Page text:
A typical campaign poster (this one in the Caribbean) to eliminate breeding sites:
These campaigns are not limited to the Third World – see this Fight The Bite game from Miami/Dade County, Florida.
In my personal experience in humanitarian work in the Caribbean, the local officials almost never have the equipment or chemicals necessary for wide-spread mosquito control and have only limited, already-stretched-to-the-limit medical resources. It is heart-breaking.
The long fight against mosquito-vectored diseases has involved DDT – which itself is a very controversial issue – but is not the primary focal point of the fight. Many local mosquito populations have developed varying degrees of resistance to DDT. It is, however, still effective when used to treat indoor walls and bed-nets.
[And NO – “bringing DDT back” into wide use in Africa will not be an (or the) instant silver bullet solution to mosquito-vectored diseases. That is a myth. DDT is already widely used in Africa. ]
Then there are:
Permethrins Treat clothing and gear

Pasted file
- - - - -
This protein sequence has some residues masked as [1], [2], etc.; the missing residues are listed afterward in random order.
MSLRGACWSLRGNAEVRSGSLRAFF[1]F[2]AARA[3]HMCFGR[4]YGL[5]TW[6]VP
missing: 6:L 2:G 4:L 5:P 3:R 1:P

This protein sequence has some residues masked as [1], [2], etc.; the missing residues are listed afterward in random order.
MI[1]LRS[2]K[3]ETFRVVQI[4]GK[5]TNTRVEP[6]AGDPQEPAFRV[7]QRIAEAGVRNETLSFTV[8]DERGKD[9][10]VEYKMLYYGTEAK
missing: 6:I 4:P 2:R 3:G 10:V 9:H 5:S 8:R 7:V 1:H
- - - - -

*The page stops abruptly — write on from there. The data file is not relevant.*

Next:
- Use permethrin to treat clothing and gear (such as boots, pants, socks, and tents) or buy permethrin-treated clothing and gear.
- Permethrin is an insecticide that kills or repels mosquitoes.
- Permethrin-treated clothing provides protection after multiple washings.
For years, while living on our sailboat in the Caribbean, we regularly treated our hatch screens and cabin surfaces with permethrin – and had great success with it.
In the United States, synthetic pyrethroids are used in aerial spraying to control adult mosquitoes along with malathion and naled.
Mosquito-vectored diseases are a major, world-wide health problem and the use of insecticides in their control remains a hugely controversial topic at all levels of government and a matter of much concern from health and environmental groups. The controversies swirling around the issue are highly politicized.
One thing that is certain: The propaganda meme that Climate Change will spread mosquito-vectored diseases is categorically false and based on gross, seemingly intentional, misunderstanding of the mechanisms involved in disease spread.